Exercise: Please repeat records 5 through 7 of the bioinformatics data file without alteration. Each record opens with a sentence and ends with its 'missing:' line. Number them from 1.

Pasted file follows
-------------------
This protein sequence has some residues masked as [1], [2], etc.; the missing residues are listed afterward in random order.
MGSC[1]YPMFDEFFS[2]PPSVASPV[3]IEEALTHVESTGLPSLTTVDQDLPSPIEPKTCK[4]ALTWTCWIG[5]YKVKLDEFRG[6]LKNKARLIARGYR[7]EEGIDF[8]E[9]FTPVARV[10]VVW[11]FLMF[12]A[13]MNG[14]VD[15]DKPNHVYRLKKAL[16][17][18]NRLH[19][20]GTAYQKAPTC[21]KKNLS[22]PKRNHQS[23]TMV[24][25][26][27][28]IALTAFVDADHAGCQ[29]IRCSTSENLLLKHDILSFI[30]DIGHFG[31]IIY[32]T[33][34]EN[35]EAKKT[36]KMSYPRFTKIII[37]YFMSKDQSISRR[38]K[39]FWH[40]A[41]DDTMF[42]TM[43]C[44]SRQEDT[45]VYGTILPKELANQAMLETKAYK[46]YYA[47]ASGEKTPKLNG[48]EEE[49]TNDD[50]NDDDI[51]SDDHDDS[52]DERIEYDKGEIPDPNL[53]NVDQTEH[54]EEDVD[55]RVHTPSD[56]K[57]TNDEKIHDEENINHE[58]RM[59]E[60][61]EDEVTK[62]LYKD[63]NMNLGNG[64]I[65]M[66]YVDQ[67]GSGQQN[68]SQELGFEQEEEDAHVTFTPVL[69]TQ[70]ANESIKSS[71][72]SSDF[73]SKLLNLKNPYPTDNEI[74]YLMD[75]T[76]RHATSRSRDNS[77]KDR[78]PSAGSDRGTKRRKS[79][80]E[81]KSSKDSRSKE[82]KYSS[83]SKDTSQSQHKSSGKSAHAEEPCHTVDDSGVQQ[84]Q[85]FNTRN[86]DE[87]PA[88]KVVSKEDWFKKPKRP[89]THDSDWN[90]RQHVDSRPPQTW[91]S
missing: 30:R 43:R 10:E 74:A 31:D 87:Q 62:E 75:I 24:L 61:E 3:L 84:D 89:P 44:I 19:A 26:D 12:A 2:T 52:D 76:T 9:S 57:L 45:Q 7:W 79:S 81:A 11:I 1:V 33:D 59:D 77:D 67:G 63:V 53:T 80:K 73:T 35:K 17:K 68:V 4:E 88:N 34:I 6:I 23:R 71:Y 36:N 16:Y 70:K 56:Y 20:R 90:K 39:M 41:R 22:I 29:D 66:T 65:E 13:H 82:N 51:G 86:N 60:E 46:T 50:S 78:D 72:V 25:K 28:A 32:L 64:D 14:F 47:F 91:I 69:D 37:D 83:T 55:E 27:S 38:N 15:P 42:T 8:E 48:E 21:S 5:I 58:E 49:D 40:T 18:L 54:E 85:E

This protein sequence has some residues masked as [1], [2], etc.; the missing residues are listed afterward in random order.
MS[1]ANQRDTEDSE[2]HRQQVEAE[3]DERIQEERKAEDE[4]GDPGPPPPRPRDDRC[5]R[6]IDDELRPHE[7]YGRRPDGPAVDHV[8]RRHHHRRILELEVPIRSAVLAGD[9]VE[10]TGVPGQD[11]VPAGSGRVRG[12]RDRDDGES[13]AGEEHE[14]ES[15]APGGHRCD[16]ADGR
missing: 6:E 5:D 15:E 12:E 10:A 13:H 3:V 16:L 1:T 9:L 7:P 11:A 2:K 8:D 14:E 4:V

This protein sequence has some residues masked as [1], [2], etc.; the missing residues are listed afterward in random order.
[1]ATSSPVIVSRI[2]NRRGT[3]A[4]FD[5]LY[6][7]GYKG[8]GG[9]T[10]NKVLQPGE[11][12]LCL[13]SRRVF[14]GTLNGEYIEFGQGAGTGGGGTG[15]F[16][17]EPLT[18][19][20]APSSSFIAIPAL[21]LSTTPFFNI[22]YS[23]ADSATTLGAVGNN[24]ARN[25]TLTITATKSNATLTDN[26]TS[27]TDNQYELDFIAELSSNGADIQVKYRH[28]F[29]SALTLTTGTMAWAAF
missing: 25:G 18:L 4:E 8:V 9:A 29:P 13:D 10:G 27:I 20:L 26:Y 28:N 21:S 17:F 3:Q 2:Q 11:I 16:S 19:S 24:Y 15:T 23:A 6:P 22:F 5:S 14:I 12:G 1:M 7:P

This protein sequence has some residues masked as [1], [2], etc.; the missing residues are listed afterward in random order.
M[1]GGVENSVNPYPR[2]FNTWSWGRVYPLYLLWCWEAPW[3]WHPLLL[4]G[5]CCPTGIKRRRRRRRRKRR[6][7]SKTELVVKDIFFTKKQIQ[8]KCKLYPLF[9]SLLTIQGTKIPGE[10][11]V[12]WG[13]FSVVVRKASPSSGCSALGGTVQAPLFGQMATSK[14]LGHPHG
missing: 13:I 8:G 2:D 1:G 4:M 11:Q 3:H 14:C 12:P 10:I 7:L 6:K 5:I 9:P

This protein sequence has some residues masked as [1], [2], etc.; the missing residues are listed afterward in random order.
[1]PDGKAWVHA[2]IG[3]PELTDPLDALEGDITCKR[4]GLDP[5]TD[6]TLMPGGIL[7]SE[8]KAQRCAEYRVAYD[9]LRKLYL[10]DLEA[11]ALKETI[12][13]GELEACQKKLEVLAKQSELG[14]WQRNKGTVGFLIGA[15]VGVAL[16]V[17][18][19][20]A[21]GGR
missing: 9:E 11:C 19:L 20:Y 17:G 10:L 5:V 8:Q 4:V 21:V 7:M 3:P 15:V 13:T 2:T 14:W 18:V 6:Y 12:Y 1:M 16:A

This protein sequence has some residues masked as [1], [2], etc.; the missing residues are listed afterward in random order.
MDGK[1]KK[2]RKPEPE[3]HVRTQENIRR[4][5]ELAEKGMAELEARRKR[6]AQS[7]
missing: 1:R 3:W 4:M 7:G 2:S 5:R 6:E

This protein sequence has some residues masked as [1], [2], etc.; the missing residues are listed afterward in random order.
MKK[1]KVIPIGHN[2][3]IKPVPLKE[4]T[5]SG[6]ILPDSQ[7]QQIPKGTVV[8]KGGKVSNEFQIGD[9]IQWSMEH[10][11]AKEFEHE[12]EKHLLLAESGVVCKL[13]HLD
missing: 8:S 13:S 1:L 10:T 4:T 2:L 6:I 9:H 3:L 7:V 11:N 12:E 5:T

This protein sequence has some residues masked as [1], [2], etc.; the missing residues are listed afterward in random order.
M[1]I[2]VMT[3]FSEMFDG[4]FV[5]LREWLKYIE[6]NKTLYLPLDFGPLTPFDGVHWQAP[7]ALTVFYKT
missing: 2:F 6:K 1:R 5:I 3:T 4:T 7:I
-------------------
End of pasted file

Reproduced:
This protein sequence has some residues masked as [1], [2], etc.; the missing residues are listed afterward in random order.
[1]PDGKAWVHA[2]IG[3]PELTDPLDALEGDITCKR[4]GLDP[5]TD[6]TLMPGGIL[7]SE[8]KAQRCAEYRVAYD[9]LRKLYL[10]DLEA[11]ALKETI[12][13]GELEACQKKLEVLAKQSELG[14]WQRNKGTVGFLIGA[15]VGVAL[16]V[17][18][19][20]A[21]GGR
missing: 9:E 11:C 19:L 20:Y 17:G 10:L 5:V 8:Q 4:V 21:V 7:M 3:P 15:V 13:T 2:T 14:W 18:V 6:Y 12:Y 1:M 16:A

This protein sequence has some residues masked as [1], [2], etc.; the missing residues are listed afterward in random order.
MDGK[1]KK[2]RKPEPE[3]HVRTQENIRR[4][5]ELAEKGMAELEARRKR[6]AQS[7]
missing: 1:R 3:W 4:M 7:G 2:S 5:R 6:E

This protein sequence has some residues masked as [1], [2], etc.; the missing residues are listed afterward in random order.
MKK[1]KVIPIGHN[2][3]IKPVPLKE[4]T[5]SG[6]ILPDSQ[7]QQIPKGTVV[8]KGGKVSNEFQIGD[9]IQWSMEH[10][11]AKEFEHE[12]EKHLLLAESGVVCKL[13]HLD
missing: 8:S 13:S 1:L 10:T 4:T 2:L 6:I 9:H 3:L 7:V 11:N 12:E 5:T